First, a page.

Building Unity in the Middle East: Can the Gulf Cooperation Council be a Force for Change?

The Gulf Cooperation Council (GCC) summit in Riyadh on April 21, 2016, was the first one ever attended by an American President. It is the result of last year’s Camp David meeting, where President Barack Obama and leaders of the GCC discussed the Gulf States’ endorsement of the Iranian Nuclear Deal. Chief among the summit’s priorities were providing assurances to the GCC about Iran, as well as addressing the human rights catastrophe, where thousands have died in a Saudi-backed civil war in Yemen.

Perhaps even more important was the meeting held between U.S. Secretary of State John Kerry and his GCC counterparts in Manama, Bahrain. In a pre-summit meeting, which was meant to lay the groundwork for President Obama, Secretary Kerry said that both US officials and leaders of the Gulf would discuss the possibility of a partnership between the North Atlantic Treaty Organization (NATO) and the GCC. Sources told The National that GCC Foreign Ministers arrived at the Camp David meeting with “high hopes” of establishing a NATO-GCC partnership.

The GCC was founded in 1981 by Bahrain, Kuwait, Oman, Qatar, Saudi Arabia and The United Arab Emirates (UAE), amidst fears of instability stemming from the Iraq-Iran War. In 1979, Mecca was attacked by Islamist dissidents, the world was shaken by the second oil crisis, and Iran’s government was toppled in what ultimately led to an eight-year long war against Iraq.

Peace in our time?

American interest in such a partnership is very telling: almost 40 years after the GCC was formed, the situation in the region is almost just as chaotic. The Syrian conflict has produced millions of refugees, while the Islamic State (ISIS) has seemingly exhausted the capabilities of a fragile Iraq. Now that Iran is poised to recover its pre-oil production, tensions with Saudi Arabia have hit a new peak.

In this context, the GCC offers a rare, if not the only, regional platform for cooperation. Its list of shortcomings make it an unlikely force for change: all of its six members share a predominately oil-dominated economy, most of them support different factions in Syria, and see Iran as a bigger threat than ISIS. If only for this reason, the United States should encourage them to embrace Iran rather than to join forces against Tehran.

But the GCC offers a more striking advantage; it has a history of engaging Iran. Former Iranian President Mahmoud Ahmadinejad attended the 28th GCC Summit in 2007 and proposed a series of joint projects with the GCC. Surprisingly, Washington has been behind significant initiatives to work cooperatively with Iran, a recent White house press release says: “The United States and the GCC states reiterated support for the Joint Comprehensive Plan of Action (JCPOA) with Iran, noting that successful implementation of the JCPOA, thus far, has blocked Iran’s pathways to a nuclear weapon and enhanced regional security and stability.”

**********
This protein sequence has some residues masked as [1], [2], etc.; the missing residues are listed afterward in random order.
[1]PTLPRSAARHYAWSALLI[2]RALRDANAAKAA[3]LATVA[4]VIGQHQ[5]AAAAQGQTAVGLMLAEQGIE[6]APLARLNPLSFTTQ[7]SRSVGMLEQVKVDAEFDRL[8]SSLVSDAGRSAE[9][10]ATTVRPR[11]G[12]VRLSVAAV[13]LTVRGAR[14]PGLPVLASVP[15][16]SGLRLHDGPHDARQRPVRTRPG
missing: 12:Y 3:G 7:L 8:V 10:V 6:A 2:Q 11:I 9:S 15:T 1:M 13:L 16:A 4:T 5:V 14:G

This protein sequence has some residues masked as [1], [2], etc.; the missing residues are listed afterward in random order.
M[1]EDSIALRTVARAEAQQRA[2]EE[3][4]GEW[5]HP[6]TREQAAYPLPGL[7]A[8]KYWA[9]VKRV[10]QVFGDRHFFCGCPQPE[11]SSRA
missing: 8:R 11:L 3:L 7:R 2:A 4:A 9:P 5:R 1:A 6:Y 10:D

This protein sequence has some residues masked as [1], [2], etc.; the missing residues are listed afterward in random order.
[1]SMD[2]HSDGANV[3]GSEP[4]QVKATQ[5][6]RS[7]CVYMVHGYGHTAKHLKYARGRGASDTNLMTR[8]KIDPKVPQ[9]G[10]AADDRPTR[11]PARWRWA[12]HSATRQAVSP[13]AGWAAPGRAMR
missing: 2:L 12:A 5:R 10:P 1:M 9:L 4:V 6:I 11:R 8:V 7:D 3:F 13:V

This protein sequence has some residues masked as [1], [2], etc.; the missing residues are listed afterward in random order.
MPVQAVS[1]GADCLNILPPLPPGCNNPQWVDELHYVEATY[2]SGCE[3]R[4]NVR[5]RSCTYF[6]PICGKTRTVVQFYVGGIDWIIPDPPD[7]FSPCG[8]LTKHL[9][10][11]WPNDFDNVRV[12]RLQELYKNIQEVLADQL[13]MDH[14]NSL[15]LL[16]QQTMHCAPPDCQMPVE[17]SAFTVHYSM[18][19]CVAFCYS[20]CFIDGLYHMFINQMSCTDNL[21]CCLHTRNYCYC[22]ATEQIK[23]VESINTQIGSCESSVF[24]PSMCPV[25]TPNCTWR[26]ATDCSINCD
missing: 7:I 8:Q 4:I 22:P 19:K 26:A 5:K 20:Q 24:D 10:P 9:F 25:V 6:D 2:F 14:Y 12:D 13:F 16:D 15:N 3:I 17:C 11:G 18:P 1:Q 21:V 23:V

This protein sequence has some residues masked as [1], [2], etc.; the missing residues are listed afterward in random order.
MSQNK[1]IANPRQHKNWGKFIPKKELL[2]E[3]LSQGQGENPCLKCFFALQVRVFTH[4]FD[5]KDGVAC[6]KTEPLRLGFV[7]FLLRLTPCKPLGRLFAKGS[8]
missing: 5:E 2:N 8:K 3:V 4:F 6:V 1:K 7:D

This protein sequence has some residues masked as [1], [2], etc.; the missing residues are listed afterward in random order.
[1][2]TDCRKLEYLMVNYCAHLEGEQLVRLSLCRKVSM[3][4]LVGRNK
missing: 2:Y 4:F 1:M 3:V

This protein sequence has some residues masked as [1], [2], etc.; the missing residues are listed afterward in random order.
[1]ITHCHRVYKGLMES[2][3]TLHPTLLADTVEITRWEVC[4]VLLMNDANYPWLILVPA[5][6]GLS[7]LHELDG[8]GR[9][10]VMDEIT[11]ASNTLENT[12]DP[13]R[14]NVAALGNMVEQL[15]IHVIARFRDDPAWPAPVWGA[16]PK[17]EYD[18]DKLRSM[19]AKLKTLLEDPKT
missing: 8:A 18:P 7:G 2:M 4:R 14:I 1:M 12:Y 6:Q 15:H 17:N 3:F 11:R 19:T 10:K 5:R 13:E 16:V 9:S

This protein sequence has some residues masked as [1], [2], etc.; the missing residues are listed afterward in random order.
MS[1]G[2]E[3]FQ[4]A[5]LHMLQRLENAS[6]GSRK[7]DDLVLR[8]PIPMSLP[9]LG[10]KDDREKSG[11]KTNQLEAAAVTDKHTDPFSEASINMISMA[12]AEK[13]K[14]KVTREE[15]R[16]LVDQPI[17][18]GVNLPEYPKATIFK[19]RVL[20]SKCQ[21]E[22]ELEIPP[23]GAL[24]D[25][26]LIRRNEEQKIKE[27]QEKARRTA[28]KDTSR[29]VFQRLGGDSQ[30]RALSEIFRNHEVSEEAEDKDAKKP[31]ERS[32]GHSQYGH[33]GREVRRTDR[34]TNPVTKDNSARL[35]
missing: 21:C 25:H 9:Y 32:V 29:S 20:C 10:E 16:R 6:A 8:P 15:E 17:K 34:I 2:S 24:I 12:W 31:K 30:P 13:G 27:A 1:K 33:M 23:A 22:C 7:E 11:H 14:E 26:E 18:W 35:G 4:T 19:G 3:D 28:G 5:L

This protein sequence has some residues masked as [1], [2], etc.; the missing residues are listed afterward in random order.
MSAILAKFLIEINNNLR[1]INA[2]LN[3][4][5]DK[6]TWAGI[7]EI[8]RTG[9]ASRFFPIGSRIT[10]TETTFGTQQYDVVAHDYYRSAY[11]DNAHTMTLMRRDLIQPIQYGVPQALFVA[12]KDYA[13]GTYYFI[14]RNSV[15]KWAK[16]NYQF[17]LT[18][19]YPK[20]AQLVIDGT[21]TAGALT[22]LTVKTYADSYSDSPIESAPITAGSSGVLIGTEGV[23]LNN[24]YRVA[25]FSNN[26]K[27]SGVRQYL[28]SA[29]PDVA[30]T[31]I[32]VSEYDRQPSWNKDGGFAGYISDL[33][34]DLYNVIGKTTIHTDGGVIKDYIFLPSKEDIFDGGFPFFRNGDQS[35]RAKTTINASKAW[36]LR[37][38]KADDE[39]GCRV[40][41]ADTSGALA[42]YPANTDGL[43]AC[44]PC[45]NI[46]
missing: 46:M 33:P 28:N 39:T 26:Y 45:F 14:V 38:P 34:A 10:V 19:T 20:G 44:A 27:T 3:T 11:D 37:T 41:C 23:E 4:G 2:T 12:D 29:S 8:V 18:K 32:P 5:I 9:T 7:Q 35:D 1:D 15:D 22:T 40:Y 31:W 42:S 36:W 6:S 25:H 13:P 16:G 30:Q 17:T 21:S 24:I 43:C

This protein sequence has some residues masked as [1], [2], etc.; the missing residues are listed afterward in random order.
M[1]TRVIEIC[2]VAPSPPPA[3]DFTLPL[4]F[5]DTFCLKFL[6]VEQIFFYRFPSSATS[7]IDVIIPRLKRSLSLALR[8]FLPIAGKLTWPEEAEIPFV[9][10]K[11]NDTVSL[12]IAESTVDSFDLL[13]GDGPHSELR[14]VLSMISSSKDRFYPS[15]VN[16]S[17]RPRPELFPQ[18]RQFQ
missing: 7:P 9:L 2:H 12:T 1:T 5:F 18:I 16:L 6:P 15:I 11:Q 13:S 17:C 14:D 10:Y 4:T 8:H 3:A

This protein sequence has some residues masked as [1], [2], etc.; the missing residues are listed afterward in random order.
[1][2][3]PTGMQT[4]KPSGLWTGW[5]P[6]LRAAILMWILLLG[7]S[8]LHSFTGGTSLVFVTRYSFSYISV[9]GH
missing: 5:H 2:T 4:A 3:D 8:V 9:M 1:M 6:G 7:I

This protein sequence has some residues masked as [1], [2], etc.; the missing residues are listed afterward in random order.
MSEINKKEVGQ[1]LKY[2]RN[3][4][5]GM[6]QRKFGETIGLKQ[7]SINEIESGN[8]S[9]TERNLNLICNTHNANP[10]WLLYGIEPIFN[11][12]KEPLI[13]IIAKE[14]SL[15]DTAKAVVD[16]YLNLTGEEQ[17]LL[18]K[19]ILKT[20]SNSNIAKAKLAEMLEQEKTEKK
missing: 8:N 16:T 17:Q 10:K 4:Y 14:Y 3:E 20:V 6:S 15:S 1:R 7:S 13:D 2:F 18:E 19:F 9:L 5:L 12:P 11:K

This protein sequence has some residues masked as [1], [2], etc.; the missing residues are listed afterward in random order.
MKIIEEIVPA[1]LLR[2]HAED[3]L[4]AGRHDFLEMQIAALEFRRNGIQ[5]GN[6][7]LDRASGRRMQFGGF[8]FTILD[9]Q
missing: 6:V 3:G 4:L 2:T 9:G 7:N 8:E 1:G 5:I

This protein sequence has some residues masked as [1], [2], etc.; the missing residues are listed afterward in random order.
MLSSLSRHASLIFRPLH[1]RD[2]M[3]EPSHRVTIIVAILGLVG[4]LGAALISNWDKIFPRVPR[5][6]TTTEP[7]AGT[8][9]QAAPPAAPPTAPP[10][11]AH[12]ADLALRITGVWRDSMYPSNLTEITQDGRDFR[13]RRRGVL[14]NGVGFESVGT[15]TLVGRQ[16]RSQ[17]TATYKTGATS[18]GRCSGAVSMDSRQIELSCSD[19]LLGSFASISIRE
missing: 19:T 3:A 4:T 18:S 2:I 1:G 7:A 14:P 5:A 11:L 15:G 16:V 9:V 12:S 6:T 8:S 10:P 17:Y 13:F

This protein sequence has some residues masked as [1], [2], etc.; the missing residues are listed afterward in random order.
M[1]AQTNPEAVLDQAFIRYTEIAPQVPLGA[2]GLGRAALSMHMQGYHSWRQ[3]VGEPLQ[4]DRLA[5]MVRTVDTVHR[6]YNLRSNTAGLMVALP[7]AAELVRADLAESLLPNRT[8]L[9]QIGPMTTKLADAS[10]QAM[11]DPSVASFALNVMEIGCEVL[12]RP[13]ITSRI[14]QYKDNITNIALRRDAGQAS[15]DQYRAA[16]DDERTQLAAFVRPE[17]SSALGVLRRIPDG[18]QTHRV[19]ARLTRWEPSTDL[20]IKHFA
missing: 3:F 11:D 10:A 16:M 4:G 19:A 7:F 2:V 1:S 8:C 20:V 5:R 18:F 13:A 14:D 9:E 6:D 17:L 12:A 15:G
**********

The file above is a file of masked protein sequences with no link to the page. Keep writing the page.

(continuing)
In his recent book on Gulf States Diplomacy, Matteo Legrenzi argues that the GCC’s proven capabilities as an alliance are nowhere as developed as has been reported.

NATO-GCC partnership: why it matters

What ultimately makes GCC a suitable vehicle for increased regional engagement is the current worsening state of relations between Washington, Israel, and Saudi Arabia. Israel, a historical ally in the region, has proven to be just as much a free rider as Saudi Arabia, spying on the US on multiple occasions. For this reason, trust between Washington and Tel-Aviv is as minimal as with Saudi Arabia, thus fueling the need for a new regional discussion platform. This explains why Israel has been secretly cozying up to the GCC.

In terms of regional stability, the Gulf Cooperation Council’s main problem is that the organization increasingly appears to be set on containing Iran. The recent invitation sent to Morocco and Jordan has deepened this belief in Tehran. For the US, including Riyadh in the initiative would help bring balance to the region. Saudi Arabia’s heavy-handed involvement in Yemen as well as its refusal to cut down production led President Barack Obama to call the petro-state a free rider.

The US spent the last decade trying to persuade Saudi Arabia and Oman to join the Istanbul Cooperative Initiative, which is today considered the largest platform for dialogue between NATO and the Gulf States. Saudi Arabia, however, has been just as consistent in turning down the offer, with Oman torn between its loyalty to Iran and its “conciliatory approach’’ to Saudi Arabia.

GCC members are generally much more concerned with the threat posed by Iran than that of ISIS. The last GCC summit was an opportunity, says James Phillips from the Heritage Foundation, to both “reassure GCC allies that the Obama Administration will strictly enforce the Iran Deal against Iran” and “push for greater GCC cooperation against the Islamic State, al-Qaeda, and other extremist groups.”

Photo Courtesy of Sgt. Adrian Cadiz.


Disclaimer: Any views or opinions expressed in articles are solely those of the authors and do not necessarily represent the views of the NATO Association of Canada.

About Pierre-Olivier Bussieres

Pierre-Olivier Bussieres is a Junior Research Fellow at the NATO Association of Canada. Pierre holds a Master of Arts (M.A) in Eastern European, Russian and Eurasian Studies from Carleton University. He is currently Desk Officer for the Montreal Institute of Human Rights and Genocide Studies, and Editor-in-Chief for Republic of the East. He previously worked as a Research Assistant at Carleton University's Centre for Excellence in European Studies, and Parliamentarians for the Americas. In addition to his M.A, Pierre obtained a Practical Certification in Foreign Intelligence Assessment from the Canadian Centre for Security and Intelligence Studies at Carleton University.